Join us virtually on January 14 to learn how expanding restorative approaches to justice will benefit communities and society at large.
Restorative justice has been offered as one of the key pathways out of our crises of systemic racism and structural inequality. But restorative justice is not new. It is rooted in indigenous practices as a way to heal from longstanding conflict and crime.
The Center for Court Innovation has partnered with Native American communities to learn about peacemaking and continues to consult with a diverse cohort of elders, teachers, and practitioners to ensure our work remains true to the underlying principles. We have much to learn from those who have been leading this movement for decades.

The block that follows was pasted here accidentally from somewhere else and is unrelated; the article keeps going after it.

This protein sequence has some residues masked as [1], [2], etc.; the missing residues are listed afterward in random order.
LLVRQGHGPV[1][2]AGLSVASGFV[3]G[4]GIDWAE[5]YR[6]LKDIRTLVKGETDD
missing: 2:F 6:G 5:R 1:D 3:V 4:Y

Join us virtually on January 14 at 2 p.m. EST as we ask for guidance from our teachers and elders about how to balance the values of restorative justice across a challenging landscape. Together we will hear a long-term vision for change, and learn from their hard-won lessons of growing the work as we re-imagine and reshape America in a new year.
Meet the Panelists
- Ray Deal, retired peacemaker, Navajo Nation
- Kay Pranis, circle trainer/author
- David Raasch, retired chief judge Stockbridge-Munsee Band of Mohicans Tribal Court
- Cheryl Graves, co-founder/executive director, Community Justice for Youth Institute
- Erika Sasson, director, Restorative Practices, Center for Court Innovation